With President Karimov firmly in office, Uzbekistan will likely be characterized by political stability, but the policy of import substitution and the lack of sufficient structural reform may further aggravate economic problems. Poor cotton crops and recurrent droughts may add to the crisis. If accompanied by economic crisis, the president's exaggerated security threats—particularly about Islamic groups—could contribute to the authoritarian character of the regime and lead towards further political violence.
Particularly troublesome will be the persistent inconvertibility of the sum, the lack of hard currency, and the growing external debt. The country will not be able to serve its financial obligations in the 21st century without IMF help, but the IMF requires the closure of many loss-making industrial enterprises that would be particularly difficult for the government to effect. Significant reforms were promised in 2000, and there were hints that some harmful old policies would be abandoned.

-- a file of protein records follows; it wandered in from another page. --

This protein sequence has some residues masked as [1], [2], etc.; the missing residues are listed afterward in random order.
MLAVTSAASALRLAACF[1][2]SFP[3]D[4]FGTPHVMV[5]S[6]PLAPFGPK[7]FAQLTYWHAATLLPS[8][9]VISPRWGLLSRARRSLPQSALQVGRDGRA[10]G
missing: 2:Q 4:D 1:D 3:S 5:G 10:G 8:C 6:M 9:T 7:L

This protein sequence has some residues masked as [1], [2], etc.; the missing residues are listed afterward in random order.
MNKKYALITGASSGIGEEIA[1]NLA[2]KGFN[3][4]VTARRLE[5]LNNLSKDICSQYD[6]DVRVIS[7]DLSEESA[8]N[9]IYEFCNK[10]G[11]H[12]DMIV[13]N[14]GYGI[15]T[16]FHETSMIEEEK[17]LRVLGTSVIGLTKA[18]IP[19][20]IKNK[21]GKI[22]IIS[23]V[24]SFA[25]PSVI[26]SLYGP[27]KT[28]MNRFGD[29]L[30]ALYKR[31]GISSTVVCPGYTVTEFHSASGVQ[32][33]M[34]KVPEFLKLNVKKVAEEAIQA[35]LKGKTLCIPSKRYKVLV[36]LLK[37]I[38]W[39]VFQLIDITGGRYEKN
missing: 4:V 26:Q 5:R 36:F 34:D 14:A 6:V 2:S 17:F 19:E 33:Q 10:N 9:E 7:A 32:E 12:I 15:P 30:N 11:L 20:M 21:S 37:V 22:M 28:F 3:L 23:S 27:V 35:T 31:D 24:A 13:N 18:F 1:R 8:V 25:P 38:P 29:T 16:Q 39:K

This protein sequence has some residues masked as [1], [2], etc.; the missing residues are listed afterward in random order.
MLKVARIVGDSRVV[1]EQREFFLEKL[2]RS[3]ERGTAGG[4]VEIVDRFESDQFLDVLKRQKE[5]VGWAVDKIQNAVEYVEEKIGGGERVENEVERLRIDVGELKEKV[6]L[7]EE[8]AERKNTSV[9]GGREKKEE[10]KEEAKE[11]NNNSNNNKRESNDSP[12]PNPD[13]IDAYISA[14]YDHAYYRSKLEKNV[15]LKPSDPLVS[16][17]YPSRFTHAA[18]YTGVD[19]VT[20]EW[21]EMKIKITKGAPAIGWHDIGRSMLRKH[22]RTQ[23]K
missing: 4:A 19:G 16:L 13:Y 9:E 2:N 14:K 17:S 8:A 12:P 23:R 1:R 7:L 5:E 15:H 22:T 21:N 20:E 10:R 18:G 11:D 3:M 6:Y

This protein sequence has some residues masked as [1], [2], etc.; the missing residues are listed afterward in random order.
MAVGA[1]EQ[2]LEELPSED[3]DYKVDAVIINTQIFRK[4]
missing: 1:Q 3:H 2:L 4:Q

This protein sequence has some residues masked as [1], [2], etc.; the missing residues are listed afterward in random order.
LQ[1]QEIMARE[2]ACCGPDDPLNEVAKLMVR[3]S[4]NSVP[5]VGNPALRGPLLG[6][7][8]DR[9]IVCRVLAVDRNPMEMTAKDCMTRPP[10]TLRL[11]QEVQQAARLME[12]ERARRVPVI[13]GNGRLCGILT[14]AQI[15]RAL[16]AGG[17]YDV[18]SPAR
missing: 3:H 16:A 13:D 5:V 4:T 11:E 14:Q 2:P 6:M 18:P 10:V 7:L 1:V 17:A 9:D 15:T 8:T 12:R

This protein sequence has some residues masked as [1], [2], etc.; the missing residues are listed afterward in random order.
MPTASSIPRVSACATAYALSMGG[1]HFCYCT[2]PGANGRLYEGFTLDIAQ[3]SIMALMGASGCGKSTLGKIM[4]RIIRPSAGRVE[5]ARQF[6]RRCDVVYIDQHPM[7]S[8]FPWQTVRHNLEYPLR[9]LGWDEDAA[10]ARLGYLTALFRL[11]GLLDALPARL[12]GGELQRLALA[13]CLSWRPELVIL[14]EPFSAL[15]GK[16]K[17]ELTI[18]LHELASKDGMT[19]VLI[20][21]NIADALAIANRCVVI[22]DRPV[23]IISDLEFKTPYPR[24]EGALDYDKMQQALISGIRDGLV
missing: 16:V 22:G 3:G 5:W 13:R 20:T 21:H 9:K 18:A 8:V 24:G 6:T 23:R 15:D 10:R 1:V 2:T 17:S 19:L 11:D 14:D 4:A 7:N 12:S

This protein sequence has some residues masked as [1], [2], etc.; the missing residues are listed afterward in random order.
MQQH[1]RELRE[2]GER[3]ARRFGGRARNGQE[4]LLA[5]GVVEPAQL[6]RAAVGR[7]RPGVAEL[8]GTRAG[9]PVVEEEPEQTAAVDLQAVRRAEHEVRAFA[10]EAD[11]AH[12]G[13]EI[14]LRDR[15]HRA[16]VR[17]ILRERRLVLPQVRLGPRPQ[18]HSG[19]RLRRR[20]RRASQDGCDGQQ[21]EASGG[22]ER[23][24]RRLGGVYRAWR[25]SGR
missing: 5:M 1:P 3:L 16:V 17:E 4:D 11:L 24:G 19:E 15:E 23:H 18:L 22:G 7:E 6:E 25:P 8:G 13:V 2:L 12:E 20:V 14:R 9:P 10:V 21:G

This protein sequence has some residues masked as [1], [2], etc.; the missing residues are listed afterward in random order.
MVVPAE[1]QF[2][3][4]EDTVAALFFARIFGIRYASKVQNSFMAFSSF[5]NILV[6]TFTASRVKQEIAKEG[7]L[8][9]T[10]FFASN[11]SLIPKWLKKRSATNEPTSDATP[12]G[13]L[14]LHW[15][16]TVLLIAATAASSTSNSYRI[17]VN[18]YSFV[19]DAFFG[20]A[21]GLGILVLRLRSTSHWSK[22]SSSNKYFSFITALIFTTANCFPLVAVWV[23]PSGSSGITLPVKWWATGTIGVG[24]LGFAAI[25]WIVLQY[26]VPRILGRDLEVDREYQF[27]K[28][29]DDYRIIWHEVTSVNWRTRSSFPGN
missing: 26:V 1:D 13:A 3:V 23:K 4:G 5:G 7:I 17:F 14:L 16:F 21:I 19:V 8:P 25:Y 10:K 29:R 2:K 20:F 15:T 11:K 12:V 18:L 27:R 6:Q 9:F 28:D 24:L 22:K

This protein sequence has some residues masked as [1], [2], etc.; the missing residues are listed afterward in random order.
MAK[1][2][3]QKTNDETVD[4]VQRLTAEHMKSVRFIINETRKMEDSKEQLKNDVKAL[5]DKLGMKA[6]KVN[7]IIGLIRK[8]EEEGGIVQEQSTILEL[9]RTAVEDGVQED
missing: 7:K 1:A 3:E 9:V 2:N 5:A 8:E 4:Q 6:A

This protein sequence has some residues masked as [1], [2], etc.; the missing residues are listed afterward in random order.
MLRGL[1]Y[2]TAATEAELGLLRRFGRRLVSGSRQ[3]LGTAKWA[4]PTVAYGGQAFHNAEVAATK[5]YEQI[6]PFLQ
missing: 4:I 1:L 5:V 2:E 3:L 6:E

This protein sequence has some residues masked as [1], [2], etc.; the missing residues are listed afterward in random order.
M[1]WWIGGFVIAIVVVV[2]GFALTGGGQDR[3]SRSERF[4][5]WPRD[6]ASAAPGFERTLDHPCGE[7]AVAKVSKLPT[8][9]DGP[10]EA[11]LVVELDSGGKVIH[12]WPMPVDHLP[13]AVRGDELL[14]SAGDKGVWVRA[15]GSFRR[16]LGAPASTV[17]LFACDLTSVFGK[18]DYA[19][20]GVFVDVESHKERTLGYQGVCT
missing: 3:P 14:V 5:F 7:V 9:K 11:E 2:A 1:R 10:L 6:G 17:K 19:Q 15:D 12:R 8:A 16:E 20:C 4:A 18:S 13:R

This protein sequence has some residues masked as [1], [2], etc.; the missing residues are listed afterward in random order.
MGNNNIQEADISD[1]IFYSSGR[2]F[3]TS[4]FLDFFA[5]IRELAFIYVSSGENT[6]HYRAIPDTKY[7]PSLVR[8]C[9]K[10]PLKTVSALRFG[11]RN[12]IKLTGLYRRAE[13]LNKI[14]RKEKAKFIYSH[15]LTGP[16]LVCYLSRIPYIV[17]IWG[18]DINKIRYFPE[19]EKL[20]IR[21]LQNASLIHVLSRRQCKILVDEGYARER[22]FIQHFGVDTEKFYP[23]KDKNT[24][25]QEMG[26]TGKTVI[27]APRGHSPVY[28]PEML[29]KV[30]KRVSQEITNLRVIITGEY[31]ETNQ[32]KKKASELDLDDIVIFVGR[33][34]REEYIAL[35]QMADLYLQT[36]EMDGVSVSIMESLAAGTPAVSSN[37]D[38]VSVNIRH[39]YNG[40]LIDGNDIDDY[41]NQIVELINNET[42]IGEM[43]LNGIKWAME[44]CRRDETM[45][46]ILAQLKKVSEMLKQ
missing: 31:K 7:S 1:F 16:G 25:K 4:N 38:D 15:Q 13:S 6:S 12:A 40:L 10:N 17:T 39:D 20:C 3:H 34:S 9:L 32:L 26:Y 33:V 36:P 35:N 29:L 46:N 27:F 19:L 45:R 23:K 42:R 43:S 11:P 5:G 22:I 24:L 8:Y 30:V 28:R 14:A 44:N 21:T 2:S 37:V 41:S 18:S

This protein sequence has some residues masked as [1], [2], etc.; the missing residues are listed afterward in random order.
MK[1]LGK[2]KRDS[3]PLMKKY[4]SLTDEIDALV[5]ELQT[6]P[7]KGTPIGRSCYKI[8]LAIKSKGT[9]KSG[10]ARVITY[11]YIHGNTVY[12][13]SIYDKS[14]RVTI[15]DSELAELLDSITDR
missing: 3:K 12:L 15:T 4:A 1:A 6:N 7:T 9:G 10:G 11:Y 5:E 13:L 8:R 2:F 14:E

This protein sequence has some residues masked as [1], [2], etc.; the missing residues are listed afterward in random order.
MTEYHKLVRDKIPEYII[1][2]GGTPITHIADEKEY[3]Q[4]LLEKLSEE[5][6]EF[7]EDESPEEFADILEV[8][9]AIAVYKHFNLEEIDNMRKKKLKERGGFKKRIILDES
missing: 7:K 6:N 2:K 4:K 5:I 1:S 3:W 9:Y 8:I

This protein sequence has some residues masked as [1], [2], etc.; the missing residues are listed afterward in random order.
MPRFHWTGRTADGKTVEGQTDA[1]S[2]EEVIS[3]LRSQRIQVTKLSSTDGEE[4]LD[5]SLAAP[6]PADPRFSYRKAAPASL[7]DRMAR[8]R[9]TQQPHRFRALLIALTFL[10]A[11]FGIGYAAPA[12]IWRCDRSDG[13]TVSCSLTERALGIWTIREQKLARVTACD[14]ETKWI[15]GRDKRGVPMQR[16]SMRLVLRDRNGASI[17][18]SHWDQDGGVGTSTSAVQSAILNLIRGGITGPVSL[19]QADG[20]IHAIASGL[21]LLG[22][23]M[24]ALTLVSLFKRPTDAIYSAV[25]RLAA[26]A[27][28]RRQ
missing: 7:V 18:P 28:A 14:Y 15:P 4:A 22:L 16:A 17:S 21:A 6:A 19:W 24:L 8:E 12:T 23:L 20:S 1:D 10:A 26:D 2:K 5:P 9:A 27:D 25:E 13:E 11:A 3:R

Growth in the former Soviet area, Uzbekistan's main export market, is expected to be robust, but a weakening global economy in 2001 will restrain growth because of its impact on key commodity prices, especially of cotton and gold. Due to its natural wealth and strategic location, Uzbekistan has significant growth prospects once it implements market reforms and controls environmental hazards.